February 12, 2015
“To Every Nation, Kindred, Tongue, and People”: Pioneers in Every Land
Elder James J. Hamula
No longer an organization made up mostly of U.S. members, The Church of Jesus Christ of Latter-day Saints has spread from Tahiti to Taiwan. Latter-day Saint men and women are building the kingdom of God all over the world. Hear their stories, feel their challenges, and be inspired by their faith. Elder James J. Hamula introduces the theme of this year’s Church History Library Lecture Series, “Pioneers in Every Land.”
March 12, 2015
Subcontinent to Salt Lake City: Voices of Latter-day Pioneers in India
The roughly 11,000 Latter-day Saints in India, a country of 1.2 billion people, are truly pioneers. Drawing from oral history narratives of Church members in India, this discussion will uncover lessons learned through a 50-year struggle to establish Zion on the Indian subcontinent.
April 9, 2015
“The Nethermost Part of My Vineyard”: Learning Lessons of Faith from the History of the Church in Africa
Matthew K. Heiss
The majority of Latter-day Saints in Africa are first generation pioneers, most of whom joined the Church following the 1978 revelation on the priesthood. What are their stories and what can they teach us about having faith, enduring to the end, and understanding the blessings the gospel brings into our lives?
May 14, 2015
“That They Might Not Suffer”
Over the past 30 years, The Church of Jesus Christ of Latter-day Saints has formed partnerships with the International Red Cross, Catholic Relief Services, CARE, and other experienced agencies, helping to establish the foundation for LDS Charities, the humanitarian arm of the Church. Sharon Eubank describes the evolution of the Church’s efforts to care for the poor and needy on a global scale and what members can do to help wherever they live.
June 11, 2015
Prophecies Precede History
Book of Mormon prophets spoke about the spiritual destiny of the people who would come to the American continent. Néstor Curbelo will review the history of convert pioneers in Latin American countries, showing that the experiences of these people help to fulfill the inspired revelations and prophecies of the ancient prophets.
July 9, 2015
The first Latter-day Saint missions to China (April– August 1853) and Japan (1901–1924) were largely unsuccessful. And yet the history of Latter-day Saints in greater China (including Hong Kong and Taiwan) and Japan since World War II is a story of transnational endeavor and cultural resilience. Looking at the Chinese and Japanese roots of one large Mormon Asian-American family illuminates how Mormonism has provided a framework to which global Mormon pioneers have anchored their lives since World War II.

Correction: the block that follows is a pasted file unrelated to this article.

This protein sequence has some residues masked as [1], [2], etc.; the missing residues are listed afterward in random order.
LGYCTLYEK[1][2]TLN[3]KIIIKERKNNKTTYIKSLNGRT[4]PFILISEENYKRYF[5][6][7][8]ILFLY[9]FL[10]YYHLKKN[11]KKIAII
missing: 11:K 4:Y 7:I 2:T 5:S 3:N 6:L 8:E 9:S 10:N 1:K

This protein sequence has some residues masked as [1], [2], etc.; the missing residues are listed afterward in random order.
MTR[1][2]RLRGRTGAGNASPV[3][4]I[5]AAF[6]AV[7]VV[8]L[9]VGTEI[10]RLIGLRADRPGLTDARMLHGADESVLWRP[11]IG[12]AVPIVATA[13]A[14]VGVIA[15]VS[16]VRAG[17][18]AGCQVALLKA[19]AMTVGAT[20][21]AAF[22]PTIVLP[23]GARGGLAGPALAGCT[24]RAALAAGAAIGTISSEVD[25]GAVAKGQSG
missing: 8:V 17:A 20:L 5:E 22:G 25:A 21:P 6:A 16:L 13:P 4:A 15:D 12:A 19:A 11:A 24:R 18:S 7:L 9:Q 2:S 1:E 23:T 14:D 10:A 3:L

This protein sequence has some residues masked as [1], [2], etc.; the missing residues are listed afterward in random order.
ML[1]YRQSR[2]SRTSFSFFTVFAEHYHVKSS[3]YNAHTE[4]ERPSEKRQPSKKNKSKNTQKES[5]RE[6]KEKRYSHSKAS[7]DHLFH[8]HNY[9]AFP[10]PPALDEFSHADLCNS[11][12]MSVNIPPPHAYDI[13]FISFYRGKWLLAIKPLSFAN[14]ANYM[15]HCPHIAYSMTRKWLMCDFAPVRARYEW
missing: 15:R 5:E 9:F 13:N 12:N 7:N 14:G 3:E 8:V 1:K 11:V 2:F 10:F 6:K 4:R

August 13, 2015
Between 1855 and 1914, hundreds of people joined the Church in Iceland and then emigrated to Utah. Fred Woods will look at the challenges these people faced and share correspondence between Icelanders living in Utah and in Iceland. He will also discuss what has been done to commemorate Mormon history in Iceland and Icelandic history in Utah.
September 10, 2015
Throughout the developing world, Latter-day Saints face challenges in finding basic health care, housing, education, and employment. These experiences are comparable to those faced by early Saints in Kirtland, Missouri, Nauvoo, and the Intermountain West. For members in the emerging Church, stories of 19th-century Mormons offer models for solving problems while creating a sense of brotherhood and sisterhood that bridges time, ethnicity, and culture.
October 8, 2015
Housewife in a Foreign War Zone
Carol Gray, a housewife, mother of seven, and Relief Society president in Sheffield, England, found a vocation in providing international aid as she watched television coverage of the suffering caused by civil war in former Yugoslavia. She began organizing relief supplies, and by November 1992, she and her daughter were distributing supplies to frontline crisis areas in Croatia and Bosnia. Carol would return to the area dozens of times over the next decade.
November 12, 2015
The Church in Italy: A Personal and Ecclesiastical History
Latter-day Saint missionaries were first sent to Italy in 1849, but after less than two decades and the emigration of most converts to Utah, missionary work ceased for the following century. The second stage of the Church’s presence in Italy would bring about growth in membership and the construction of a temple. Using both research and personal experience as an Italian Latter-day Saint, Mauro Properzi highlights the history of the Mormon Church in Italy.